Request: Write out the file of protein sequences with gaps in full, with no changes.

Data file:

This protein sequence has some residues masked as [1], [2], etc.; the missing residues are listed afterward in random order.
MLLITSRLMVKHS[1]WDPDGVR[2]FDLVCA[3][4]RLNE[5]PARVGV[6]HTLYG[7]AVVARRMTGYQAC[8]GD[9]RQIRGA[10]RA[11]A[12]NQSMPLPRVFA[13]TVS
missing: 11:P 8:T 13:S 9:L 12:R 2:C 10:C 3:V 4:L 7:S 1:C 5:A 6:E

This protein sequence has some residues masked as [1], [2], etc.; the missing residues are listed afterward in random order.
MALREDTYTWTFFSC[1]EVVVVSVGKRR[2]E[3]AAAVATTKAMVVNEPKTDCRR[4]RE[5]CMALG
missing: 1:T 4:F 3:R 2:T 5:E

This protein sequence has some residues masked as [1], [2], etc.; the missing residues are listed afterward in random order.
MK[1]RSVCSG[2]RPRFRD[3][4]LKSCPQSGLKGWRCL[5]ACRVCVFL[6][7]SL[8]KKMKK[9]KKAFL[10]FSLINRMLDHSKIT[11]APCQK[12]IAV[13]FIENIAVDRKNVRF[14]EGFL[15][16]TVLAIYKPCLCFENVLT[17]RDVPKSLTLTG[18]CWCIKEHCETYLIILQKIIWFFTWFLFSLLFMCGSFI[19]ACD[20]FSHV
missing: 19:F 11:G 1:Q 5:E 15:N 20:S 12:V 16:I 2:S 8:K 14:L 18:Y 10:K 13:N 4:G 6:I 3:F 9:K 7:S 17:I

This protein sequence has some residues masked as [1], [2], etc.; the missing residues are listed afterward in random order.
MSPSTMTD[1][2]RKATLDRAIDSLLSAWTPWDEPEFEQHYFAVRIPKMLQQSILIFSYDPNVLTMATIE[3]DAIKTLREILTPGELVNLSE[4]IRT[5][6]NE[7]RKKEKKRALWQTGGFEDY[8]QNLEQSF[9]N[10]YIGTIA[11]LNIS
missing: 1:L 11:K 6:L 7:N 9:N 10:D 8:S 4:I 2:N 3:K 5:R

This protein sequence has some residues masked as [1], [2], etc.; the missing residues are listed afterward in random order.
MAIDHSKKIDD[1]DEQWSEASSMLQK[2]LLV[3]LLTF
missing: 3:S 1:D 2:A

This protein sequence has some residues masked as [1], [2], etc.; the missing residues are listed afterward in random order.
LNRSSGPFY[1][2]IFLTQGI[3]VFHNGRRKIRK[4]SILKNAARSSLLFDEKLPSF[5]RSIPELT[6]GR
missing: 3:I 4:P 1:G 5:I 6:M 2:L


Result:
This protein sequence has some residues masked as [1], [2], etc.; the missing residues are listed afterward in random order.
MLLITSRLMVKHS[1]WDPDGVR[2]FDLVCA[3][4]RLNE[5]PARVGV[6]HTLYG[7]AVVARRMTGYQAC[8]GD[9]RQIRGA[10]RA[11]A[12]NQSMPLPRVFA[13]TVS
missing: 11:P 8:T 13:S 9:L 12:R 2:C 10:C 3:V 4:L 7:S 1:C 5:A 6:E

This protein sequence has some residues masked as [1], [2], etc.; the missing residues are listed afterward in random order.
MALREDTYTWTFFSC[1]EVVVVSVGKRR[2]E[3]AAAVATTKAMVVNEPKTDCRR[4]RE[5]CMALG
missing: 1:T 4:F 3:R 2:T 5:E

This protein sequence has some residues masked as [1], [2], etc.; the missing residues are listed afterward in random order.
MK[1]RSVCSG[2]RPRFRD[3][4]LKSCPQSGLKGWRCL[5]ACRVCVFL[6][7]SL[8]KKMKK[9]KKAFL[10]FSLINRMLDHSKIT[11]APCQK[12]IAV[13]FIENIAVDRKNVRF[14]EGFL[15][16]TVLAIYKPCLCFENVLT[17]RDVPKSLTLTG[18]CWCIKEHCETYLIILQKIIWFFTWFLFSLLFMCGSFI[19]ACD[20]FSHV
missing: 19:F 11:G 1:Q 5:E 15:N 20:S 12:V 16:I 2:S 8:K 14:L 18:Y 10:K 13:N 4:G 6:I 3:F 9:K 7:S 17:I

This protein sequence has some residues masked as [1], [2], etc.; the missing residues are listed afterward in random order.
MSPSTMTD[1][2]RKATLDRAIDSLLSAWTPWDEPEFEQHYFAVRIPKMLQQSILIFSYDPNVLTMATIE[3]DAIKTLREILTPGELVNLSE[4]IRT[5][6]NE[7]RKKEKKRALWQTGGFEDY[8]QNLEQSF[9]N[10]YIGTIA[11]LNIS
missing: 1:L 11:K 6:L 7:N 9:N 10:D 8:S 4:I 2:N 3:K 5:R

This protein sequence has some residues masked as [1], [2], etc.; the missing residues are listed afterward in random order.
MAIDHSKKIDD[1]DEQWSEASSMLQK[2]LLV[3]LLTF
missing: 3:S 1:D 2:A

This protein sequence has some residues masked as [1], [2], etc.; the missing residues are listed afterward in random order.
LNRSSGPFY[1][2]IFLTQGI[3]VFHNGRRKIRK[4]SILKNAARSSLLFDEKLPSF[5]RSIPELT[6]GR
missing: 3:I 4:P 1:G 5:I 6:M 2:L